Retail’s Best Kept Secret: Pool Distribution

Pool distribution is more relevant than ever as a store replenishment strategy and is critical in keeping shelves stocked.

Jeffrey Berichon
Jeffrey Berichon

While e-commerce is growing rapidly, the vast majority of retail revenue still comes from stores. And retailers are bracing for the impact on their supply chain from distribution center (DC) to store. For both specialty retailers and national retailers, such as Stein Mart, pool distribution, in its contemporary form, has become more relevant than ever as a store replenishment strategy—and is a critical factor in keeping the store shelves stocked.

The Speed of Parcel at the Cost of Less-than-Truckload

Pool distribution is not new. It’s been around since the ‘80s; however, it looks as different now as today’s styles do from the ‘80s, when it meant using a pool point within a less-than-truckload (LTL) or private transportation network. Fast-forward to the last decade or so, and it’s now a unique model in which retailers share a common distribution network of logistics services providers (e.g., Dicom Transportation Group with a national footprint, Freight Systems with regional operations in the Pacific Northwest/West Coast). Enabled by technology, these companies use a common methodology to manage the flow of goods from the retailer’s central DCs or suppliers to their receipt in a store’s back room. With decreasing margins and the need to move goods quickly to stores, pool delivers the higher speed of parcel at the lower cost of LTL.

The Power of the Network Effect

While pool began with specialty retailers, it is applicable across much of the retail market and in other distribution-oriented industries. It’s a great example of the power of the network effect because it leverages numerous retailers and pool operators to substantially lower distribution costs and increase delivery frequency. Delivery density and frequency drive pool’s transportation savings and better service. For example, rather than five retailers having five separate LTL or parcel deliveries to a mall on one day, those five retailers share a single delivery in which the five stores get serviced as one stop. Stores can be replenished more often because the volume of goods moving through a dedicated transportation network is higher in that lane (e.g., pool point to mall).

National retailer Stein Mart uses a pool distribution solution from Descartes to replenish its 290 stores across 31 states with designer and name-brand fashion, accessories and home decor. The Descartes solution supports a network of more than 150 pool locations that deliver more than 140 million cartons annually—reaching almost all of the population in North America in a day.

An Abundance of Benefits

The benefits of modern pool distribution extend beyond faster and lower-cost store replenishment for retailers. Some include:

  • Large transportation savings. Retailers that moved to pool from parcel and private/dedicated fleets realize significant savings by eliminating the costs associated with having their own fleet.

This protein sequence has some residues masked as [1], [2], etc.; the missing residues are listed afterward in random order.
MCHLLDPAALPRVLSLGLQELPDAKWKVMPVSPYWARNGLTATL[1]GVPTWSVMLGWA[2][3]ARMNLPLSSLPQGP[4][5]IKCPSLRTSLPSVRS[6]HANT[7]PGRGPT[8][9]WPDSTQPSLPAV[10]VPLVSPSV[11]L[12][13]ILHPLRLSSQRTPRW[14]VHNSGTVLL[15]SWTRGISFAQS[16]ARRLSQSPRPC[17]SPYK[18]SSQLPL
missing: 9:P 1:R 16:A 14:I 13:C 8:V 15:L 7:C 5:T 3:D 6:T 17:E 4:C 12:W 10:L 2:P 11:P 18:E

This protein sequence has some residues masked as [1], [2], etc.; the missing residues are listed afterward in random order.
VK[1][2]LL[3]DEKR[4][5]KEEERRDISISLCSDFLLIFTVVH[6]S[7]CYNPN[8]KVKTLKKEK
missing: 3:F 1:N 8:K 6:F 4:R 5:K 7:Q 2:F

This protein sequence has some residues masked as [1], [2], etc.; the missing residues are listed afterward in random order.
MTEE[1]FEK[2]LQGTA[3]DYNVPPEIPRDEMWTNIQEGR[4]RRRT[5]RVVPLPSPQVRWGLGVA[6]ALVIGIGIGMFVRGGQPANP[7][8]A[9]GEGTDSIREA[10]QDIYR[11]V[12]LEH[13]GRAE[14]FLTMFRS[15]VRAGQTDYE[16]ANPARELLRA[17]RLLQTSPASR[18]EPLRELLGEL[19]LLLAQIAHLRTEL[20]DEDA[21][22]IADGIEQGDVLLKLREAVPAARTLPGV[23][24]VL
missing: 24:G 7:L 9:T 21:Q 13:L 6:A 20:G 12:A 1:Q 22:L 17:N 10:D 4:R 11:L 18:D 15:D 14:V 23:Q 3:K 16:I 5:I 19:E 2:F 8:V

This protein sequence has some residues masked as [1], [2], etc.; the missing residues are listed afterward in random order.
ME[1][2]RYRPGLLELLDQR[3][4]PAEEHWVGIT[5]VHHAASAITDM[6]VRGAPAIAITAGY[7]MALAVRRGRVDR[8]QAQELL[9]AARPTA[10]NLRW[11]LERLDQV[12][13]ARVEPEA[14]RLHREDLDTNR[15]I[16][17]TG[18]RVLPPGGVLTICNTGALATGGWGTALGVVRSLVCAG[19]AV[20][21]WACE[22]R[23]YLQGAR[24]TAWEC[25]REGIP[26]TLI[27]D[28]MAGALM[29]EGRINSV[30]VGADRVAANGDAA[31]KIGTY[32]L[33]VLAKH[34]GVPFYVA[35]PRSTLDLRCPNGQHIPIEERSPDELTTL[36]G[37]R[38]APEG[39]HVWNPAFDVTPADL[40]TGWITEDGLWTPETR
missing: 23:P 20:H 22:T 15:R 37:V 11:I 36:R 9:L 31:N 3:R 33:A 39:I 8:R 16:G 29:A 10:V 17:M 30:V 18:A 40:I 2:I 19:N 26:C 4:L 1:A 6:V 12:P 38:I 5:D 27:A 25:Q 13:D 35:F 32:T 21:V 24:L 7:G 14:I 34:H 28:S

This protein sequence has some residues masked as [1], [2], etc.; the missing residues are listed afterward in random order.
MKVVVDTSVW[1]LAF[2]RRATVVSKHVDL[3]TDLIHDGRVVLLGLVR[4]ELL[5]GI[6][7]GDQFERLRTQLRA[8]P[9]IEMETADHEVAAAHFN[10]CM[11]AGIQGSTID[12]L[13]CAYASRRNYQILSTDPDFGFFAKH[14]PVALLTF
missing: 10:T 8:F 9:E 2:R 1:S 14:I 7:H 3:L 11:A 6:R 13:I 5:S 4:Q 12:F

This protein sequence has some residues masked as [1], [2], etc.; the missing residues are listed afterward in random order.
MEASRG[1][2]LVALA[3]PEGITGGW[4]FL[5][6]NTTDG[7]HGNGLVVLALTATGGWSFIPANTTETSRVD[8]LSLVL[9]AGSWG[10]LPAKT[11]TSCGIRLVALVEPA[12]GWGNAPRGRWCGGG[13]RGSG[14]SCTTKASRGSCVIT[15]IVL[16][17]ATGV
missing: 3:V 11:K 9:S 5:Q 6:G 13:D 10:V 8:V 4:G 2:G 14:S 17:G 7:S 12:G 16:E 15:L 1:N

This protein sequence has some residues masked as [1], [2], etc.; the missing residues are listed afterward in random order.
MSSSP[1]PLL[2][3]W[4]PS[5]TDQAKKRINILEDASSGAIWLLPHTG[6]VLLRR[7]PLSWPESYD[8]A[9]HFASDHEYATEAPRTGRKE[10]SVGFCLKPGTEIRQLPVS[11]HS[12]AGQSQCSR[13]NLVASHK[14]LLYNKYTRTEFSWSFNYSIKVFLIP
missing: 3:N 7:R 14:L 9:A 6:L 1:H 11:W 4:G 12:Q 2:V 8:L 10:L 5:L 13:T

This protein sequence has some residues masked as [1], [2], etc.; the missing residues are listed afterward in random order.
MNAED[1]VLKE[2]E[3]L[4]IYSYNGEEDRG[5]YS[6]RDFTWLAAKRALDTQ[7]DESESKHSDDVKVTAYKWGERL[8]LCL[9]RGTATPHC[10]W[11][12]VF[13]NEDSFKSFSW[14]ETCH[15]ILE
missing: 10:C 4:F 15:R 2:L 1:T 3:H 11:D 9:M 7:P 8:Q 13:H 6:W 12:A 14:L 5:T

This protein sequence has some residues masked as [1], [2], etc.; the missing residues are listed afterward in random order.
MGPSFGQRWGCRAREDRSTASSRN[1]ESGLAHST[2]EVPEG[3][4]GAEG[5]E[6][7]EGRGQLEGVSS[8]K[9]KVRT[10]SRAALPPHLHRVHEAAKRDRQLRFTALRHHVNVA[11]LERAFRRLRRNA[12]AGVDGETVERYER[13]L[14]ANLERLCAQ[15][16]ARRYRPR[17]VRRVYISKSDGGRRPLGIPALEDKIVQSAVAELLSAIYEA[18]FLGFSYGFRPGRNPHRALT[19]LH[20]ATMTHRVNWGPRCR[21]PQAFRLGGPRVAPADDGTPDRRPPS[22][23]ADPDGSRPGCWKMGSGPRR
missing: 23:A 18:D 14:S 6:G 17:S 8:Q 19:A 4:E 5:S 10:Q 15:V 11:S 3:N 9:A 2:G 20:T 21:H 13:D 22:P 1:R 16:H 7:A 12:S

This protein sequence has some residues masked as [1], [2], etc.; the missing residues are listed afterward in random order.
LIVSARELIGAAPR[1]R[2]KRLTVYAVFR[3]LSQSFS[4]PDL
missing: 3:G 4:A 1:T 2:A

• Precision tracking. The tracking of comingled freight is absolute and highly granular with complete visibility for the retailer and pool operator. Retailers send advanced shipment notices (ASN) electronically to the pool operator detailing, at the carton level, exactly what goods to expect at a pool point. All cartons are scanned at each touchpoint from pool receipt to staging, loading and store receipt.
  • Minimal product losses and claims. Because technology can flag exceptions (e.g., missing carton, wrong carton) at each touchpoint in the process, retailers can reconcile issues as they happen, which helps to ensure minimal product losses and claims—a benefit for both the retailer and the pool operator.
  • Optimal inventory management. With complete visibility into where goods are (e.g., in transit, received at the store) and an understanding of replenishment lead times because they know how quickly goods are moving through the network, retailers can minimize both overstocking and out-of-stocks.
  • Ability to meter inventory. Fast moving SKUs, peak season and/or promotional inventory (e.g., Black Friday) and non-merchandise can all be staged at the pool operator for delivery later. Using technology, this trap-and-hold approach gives pool operators tremendous flexibility to cater to retailers’ very specific inventory requirements on an as-needed basis. It also helps retailers overcome the constraints of a store’s small backroom.  
  • Reduced store labor. While deliveries on a specific day at a specific time is not in the DNA of LTL carriers, the pool operator’s ability to provide defined delivery schedules with tighter delivery windows (e.g., 2 hour) and hit predictable levels of on-time performance allows retailers to better manage store labor and payroll.

Given the standardized processes and technologies, and the maturity of the domain expertise that exists in pool today, retailers can quickly take advantage of an infrastructure that already exists to quickly convert some or all of their store replenishment operations to pool. Keep your store associates selling this season—and your pool operators shipping those sought-after items so they arrive at the store quickly, on time and intact.